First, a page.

Looking at your situation, it seems that you have made sugar and carbs into a forbidden fruit
. The longer you stay away from your forbidden fruit, the more alluring it becomes, until you return to the "dark side" and resistance is futile. (Sounds a bit like a Star Wars movie, forgive me). According to the principles of behaviorism, every time you give in and binge, you are just reinforcing this pattern and it becomes more likely to happen again. Not a good way to go.
How about trying something a little different? Use the well-known principle of "putting on cue" or "stimulus control" -- which is described on the Psychology
page of the blog, about halfway down the page where the picture of the conductor's baton appears. You might want to go back and read this section: http://gettingstronger.org/psychology/
This method has been used successfully to extinguish or limit undesireable behaviors. The idea is to allow yourself to have your sugary or carbohydrate-rich treat, but only under specific circumstances. Then you gradually reduce the frequency of the stimulus circumstances to zero or some tolerably low level.
You can do this in a few different ways (choose whichever works for you):
1. Designate a certain very limited time period -- say a fixed one hour window on 3 or 4 days of the week --- when you are allowed to have your carb treat, and be very strict about observing it, but really enjoy it then. Be sure to stop when the hour is over, but enjoy it while it lasts! Decide on the days and time window at the beginning of each week and hold to it for that week. (If you want to be really strict about it, set a clock alarm or watch beeper to go off at the designated start and stop times). You can change the "schedule" once a week. Consider yourself as two people -- the "trainer" and the "trainee".
2. Designate a certain room or place where you can have the carb treat, and only have it there -- no exceptions. It's probably best if this room is not the kitchen or a room that you normally eat your treats in -- so you have to make a special effort to go there. Allow yourself to have the carb treat only in that room, never outside of it.
3. Decide that you will have your treat only in a social environment, with other people around. Or only with certain people. This is similar to the way that some alcoholics are able to get back into control of their bingeing -- they forgo drinking alone, and they allow their social inhibitions about appearing out of control to help limit them.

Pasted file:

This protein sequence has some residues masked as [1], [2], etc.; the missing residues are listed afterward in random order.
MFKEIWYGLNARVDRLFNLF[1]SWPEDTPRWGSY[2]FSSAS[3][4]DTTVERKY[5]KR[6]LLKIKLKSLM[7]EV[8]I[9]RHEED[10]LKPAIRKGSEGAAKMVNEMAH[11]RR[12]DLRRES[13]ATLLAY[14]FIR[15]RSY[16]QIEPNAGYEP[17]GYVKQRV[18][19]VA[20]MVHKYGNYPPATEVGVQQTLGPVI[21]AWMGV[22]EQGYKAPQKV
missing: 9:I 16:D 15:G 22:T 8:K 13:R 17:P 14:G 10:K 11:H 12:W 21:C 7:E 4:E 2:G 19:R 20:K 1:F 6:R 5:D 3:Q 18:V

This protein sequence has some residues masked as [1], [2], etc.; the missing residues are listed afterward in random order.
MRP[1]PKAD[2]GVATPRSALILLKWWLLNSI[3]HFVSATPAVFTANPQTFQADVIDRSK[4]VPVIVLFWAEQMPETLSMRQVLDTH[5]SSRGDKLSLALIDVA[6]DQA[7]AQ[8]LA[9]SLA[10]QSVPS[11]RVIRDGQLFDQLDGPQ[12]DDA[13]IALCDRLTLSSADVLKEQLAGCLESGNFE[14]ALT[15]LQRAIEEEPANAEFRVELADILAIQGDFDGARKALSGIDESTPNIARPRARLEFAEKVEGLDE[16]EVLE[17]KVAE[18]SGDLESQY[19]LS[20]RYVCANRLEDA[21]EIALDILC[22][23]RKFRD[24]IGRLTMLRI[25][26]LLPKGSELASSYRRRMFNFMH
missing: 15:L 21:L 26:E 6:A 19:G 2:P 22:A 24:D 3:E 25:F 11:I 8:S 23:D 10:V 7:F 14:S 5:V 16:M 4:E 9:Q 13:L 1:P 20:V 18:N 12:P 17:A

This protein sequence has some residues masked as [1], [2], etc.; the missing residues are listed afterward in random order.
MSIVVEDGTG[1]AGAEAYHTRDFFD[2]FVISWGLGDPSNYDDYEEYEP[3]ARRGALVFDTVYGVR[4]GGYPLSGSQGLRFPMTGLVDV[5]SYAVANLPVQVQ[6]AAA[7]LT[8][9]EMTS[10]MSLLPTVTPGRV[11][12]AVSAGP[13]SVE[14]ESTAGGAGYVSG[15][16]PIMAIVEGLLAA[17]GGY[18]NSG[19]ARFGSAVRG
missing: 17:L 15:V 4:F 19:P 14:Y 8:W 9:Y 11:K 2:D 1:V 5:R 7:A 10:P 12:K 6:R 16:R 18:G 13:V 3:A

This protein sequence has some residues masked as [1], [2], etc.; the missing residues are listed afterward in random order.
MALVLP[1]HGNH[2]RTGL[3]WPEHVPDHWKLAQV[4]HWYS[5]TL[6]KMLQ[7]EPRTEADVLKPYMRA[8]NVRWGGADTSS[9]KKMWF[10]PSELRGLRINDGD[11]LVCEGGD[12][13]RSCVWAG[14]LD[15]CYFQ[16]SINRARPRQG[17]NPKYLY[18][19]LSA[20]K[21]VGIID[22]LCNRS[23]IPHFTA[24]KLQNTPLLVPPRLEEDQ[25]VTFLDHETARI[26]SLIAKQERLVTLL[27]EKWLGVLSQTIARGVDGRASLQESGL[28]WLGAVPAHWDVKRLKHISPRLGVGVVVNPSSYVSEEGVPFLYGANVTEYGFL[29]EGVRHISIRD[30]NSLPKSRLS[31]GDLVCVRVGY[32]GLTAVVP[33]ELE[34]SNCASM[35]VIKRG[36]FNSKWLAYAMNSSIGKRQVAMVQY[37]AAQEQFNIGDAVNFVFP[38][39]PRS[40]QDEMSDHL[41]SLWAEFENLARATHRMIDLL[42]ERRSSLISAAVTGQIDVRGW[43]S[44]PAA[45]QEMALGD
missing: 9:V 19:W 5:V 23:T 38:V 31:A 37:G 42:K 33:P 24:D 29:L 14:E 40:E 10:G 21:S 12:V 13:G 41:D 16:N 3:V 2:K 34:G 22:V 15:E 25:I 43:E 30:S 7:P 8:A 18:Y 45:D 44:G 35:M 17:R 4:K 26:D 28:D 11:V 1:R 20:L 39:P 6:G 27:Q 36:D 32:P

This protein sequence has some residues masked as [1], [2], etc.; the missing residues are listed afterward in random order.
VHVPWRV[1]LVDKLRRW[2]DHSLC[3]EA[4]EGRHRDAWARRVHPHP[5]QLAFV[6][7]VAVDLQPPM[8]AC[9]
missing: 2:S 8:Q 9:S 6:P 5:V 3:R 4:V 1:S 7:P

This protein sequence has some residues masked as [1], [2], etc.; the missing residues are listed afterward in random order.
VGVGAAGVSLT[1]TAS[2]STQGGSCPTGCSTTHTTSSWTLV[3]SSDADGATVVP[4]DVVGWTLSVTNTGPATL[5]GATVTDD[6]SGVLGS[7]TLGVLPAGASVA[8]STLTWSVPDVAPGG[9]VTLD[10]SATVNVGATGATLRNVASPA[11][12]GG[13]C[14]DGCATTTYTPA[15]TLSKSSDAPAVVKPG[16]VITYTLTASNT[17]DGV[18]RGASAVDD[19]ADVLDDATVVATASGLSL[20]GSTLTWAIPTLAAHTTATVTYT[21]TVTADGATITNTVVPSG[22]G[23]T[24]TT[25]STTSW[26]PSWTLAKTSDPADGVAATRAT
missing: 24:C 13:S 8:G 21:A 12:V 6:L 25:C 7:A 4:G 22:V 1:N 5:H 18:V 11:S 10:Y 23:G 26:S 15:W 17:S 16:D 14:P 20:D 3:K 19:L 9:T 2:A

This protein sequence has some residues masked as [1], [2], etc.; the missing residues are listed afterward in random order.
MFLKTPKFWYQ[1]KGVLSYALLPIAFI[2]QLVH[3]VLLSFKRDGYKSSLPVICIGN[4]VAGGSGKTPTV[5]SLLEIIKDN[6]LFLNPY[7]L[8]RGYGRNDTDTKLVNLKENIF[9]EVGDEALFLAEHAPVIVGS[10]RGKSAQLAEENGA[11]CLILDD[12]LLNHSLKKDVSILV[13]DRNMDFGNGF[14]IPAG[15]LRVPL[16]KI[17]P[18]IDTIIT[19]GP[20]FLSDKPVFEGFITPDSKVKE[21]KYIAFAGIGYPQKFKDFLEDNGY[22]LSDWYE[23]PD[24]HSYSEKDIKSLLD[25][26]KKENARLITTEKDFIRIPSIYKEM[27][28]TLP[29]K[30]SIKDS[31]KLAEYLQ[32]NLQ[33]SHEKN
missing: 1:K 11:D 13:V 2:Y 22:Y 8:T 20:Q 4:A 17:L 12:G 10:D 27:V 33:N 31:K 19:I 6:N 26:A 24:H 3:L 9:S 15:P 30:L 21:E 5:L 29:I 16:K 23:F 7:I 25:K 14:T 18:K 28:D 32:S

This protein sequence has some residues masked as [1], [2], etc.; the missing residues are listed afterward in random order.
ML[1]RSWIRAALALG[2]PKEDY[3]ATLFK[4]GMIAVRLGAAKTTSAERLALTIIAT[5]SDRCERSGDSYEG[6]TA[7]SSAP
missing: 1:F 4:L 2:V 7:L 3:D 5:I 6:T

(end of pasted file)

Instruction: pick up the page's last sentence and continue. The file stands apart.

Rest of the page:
4. Find some other cue or signal that must be present for you to have your treat. It could be, for example, that you have to be playing a certain piece of music on the stereo. Or that you have to be wearing a certain hat or jacket. Whatever. And then you are in control of that cue.
All of these are examples of stimulus control, because the behavior (eating the carbs) can only
occur when the stimulus (a pre-arranged time or place or circumstance) is present. Be very regular and rigid about this for a while, at least a few weeks. Condition yourself so that you only have the treat under these very specific conditions. They can be frequent at first, but then begin to reduce the frequency of the "stimulus" gradually. In other words, cut back on the frequency of times you "allow" yourself to have the treat. Never allow yourself to respond to urges or whims -- eat only at "prearranged" times or in predesignated places. Do this gradually, maybe cutting out one of the "allowed" days every week. You don't even have to totally eliminate the carb treats -- you could allow yourself one day a week or every other week indefinitely into the future, if that works for you.
From my research, this approach of gradually cutting back and allowing a bad habit to occur only within strict pre-arranged bounds, has worked for many people to quit smoking, drugs, and other bad habits. It has also been used in training dolphins, dogs, etc. to give up bad habits. It sounds strange, but it is a proven method. The beauty of it this method is that it brings "uncontrollable" urges under control, and then gradually phases them out. I don't know if it will work for your sugar bingeing, but it might.
Let me know what you think,